Friday, 15 November 2013

Internationalizing the Bauhaus

Bauhaus/Dessau in presenting "Das Bauhaus in Kalkutta: Eine Begegnung Kosmopolitischer Avantgarden“ unsuccessfully tries to make a mountain out of a molehill" (Hatje Cantz, 2013.) It is surely significant to publicize the intellectual ambitions of the future Nobel Laureate Rabindranath Tagore and his innovative University with world culture intentions. But Kandinsky, Itten, Feininger, and Klee do not represent the German Bauhaus in any significant way. And the Indian commentary on Kandinsky’s experimental abstractions is more Indian local than Bauhaus global and utterly unconvincing: Kandinsky, the Russian painter has been for more than ten years the herald of the “Spiritual in ART2".

His power of abstraction is unswerving, put into action as it is by the fervor of a mysticism which has no other name but that of Russia. He was the first to paint pictures without any subject matter. /God help us!/ He avoided all allusions to literature and nature and so made himself free to infuse his inner experience into mere lines and mere colours which are organized into compositions of intoxicating Harmony.” (pp. 2-3.) "De gustibus” but this Indian “thinker” needs to visit Gabriele Münter’s Murnau home where Vladimir glorified their furniture with rural iconography as he tried so hard to feel like a farmer! And then he absconded to Russia with Nina, leaving poor Gabriele to wait in vain for him in Stockholm! Artist’s blather is just that, not to be believed forever.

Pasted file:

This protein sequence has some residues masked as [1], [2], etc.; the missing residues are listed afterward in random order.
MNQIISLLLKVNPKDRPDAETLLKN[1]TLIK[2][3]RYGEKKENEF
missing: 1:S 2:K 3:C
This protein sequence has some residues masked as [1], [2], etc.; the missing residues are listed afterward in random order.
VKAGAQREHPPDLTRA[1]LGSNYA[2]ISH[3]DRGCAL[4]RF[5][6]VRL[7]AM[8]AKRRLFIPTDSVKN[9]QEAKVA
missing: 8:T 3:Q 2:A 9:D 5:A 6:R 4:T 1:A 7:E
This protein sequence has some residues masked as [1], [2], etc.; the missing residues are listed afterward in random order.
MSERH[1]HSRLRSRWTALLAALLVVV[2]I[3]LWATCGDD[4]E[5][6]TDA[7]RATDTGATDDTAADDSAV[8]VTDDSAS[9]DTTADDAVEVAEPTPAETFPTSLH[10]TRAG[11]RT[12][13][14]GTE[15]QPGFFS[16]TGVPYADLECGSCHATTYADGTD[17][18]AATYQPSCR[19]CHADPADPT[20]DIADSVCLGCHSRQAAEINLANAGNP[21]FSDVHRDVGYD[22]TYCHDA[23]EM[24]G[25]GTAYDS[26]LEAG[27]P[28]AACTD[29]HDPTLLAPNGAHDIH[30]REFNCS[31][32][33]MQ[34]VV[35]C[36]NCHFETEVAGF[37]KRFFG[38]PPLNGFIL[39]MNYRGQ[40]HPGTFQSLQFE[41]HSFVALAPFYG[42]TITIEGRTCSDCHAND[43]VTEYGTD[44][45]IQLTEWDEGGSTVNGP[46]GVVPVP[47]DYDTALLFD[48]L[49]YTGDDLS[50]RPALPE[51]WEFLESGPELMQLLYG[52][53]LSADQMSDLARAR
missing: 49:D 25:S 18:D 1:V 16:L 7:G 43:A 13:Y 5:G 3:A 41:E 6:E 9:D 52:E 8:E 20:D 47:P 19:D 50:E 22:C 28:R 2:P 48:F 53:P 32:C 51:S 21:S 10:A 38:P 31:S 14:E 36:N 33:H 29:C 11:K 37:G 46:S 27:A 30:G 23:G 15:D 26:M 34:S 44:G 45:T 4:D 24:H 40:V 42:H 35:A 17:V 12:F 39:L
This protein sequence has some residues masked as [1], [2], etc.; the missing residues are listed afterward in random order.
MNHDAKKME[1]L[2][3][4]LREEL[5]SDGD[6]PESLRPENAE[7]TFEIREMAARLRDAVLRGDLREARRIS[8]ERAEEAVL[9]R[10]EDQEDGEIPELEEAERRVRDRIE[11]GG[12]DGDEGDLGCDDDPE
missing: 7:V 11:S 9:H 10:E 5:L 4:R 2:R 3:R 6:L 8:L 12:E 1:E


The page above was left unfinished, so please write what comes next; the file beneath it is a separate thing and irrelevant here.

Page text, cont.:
Indeed, in my Albert Kahn-influenced judgment the Bauhaus was a real Floperoo, a failure that post Nazi guilt has created a laughable myth. Gropius gave up on the Bauhaus in 1928, when badgered by his hot shot faculty into calling them “Professors” not the idyllic “Masters” as the budget reduction hit them hard. A local journalist was harassing him for “double dipping”—one salary as Director and another as Törten Junker suburb! It’s even whispered that Herbert Bayer was pursuing his second wife Ilse. Remember, the first architecture course was in 1927, taught not by Gropius, but the Swiss Communist Hannes Meyer. That was the end of the Bauhaus! Pious and Marianne Brandt fled to Berlin to create Siemenstadt.

Gropius knew that appointing a Communist the Bauhaus director was the end of the Bauhaus—as Dessau’s City Hall slithered to Naziism. But Meyer and several of Commie students fled to Moscow in 1930 where Kruschev had cancelled Stalin’s “Wedding Cake architecture” (It was too expensive!). The modern “Bauhaus” buildings Meyer and his former students built so impressed Holland’s most innovative architect arrived as a journalist to report and he recently revealed that it turned him into an architect. 

Incidentally, my Detroit hero Albert Kahn faced with a depression in Detroit worked several years in Russia. He returned to Detroit because the Soviets were slow to pay him. Back in Detroit, he held a Conference at the University of Michigan in 1941 (where he had made many of the major buildings) for architects who wanted to build defense factories: Present were both Gropius and Mies as well as the Finnish giant Eliel Saarinen, director of Detroit’s Bauhaus, The Cranbrook Academy of Art, along with his brilliant son Eero. 
Kahn greeted Gropius and Mies teasingly as “the Glass House Boys” and lectured them that architecture was 90% business and only 10% ART. He chided them about fancy facades when they should be assessing the factories’ programs and build to achieve those aims. The Germans got no defense assignments.